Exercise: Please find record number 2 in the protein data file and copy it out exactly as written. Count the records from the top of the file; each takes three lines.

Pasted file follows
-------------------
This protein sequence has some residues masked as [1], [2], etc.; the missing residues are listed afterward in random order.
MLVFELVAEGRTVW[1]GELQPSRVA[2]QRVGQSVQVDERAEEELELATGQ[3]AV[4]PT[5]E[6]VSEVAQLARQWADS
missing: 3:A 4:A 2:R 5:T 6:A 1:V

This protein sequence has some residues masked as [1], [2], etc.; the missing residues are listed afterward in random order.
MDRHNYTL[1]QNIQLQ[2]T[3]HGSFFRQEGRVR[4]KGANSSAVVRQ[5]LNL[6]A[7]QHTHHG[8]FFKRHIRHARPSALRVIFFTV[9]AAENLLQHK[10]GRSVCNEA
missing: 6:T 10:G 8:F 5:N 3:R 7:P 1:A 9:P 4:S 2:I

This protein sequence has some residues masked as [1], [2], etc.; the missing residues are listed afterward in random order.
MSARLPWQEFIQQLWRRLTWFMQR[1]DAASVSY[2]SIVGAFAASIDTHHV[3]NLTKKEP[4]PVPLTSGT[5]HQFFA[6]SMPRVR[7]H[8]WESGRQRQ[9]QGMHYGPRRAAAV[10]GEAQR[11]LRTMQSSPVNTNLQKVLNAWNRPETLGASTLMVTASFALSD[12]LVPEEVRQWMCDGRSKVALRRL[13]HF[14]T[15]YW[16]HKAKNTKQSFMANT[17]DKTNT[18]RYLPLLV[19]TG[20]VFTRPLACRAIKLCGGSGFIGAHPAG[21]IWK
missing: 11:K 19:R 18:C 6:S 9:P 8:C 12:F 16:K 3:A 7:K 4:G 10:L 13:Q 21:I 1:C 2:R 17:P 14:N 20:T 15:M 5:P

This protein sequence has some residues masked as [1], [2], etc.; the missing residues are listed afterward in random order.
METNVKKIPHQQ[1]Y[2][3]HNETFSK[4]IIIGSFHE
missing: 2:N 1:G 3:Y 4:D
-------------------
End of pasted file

This protein sequence has some residues masked as [1], [2], etc.; the missing residues are listed afterward in random order.
MDRHNYTL[1]QNIQLQ[2]T[3]HGSFFRQEGRVR[4]KGANSSAVVRQ[5]LNL[6]A[7]QHTHHG[8]FFKRHIRHARPSALRVIFFTV[9]AAENLLQHK[10]GRSVCNEA
missing: 6:T 10:G 8:F 5:N 3:R 7:P 1:A 9:P 4:S 2:I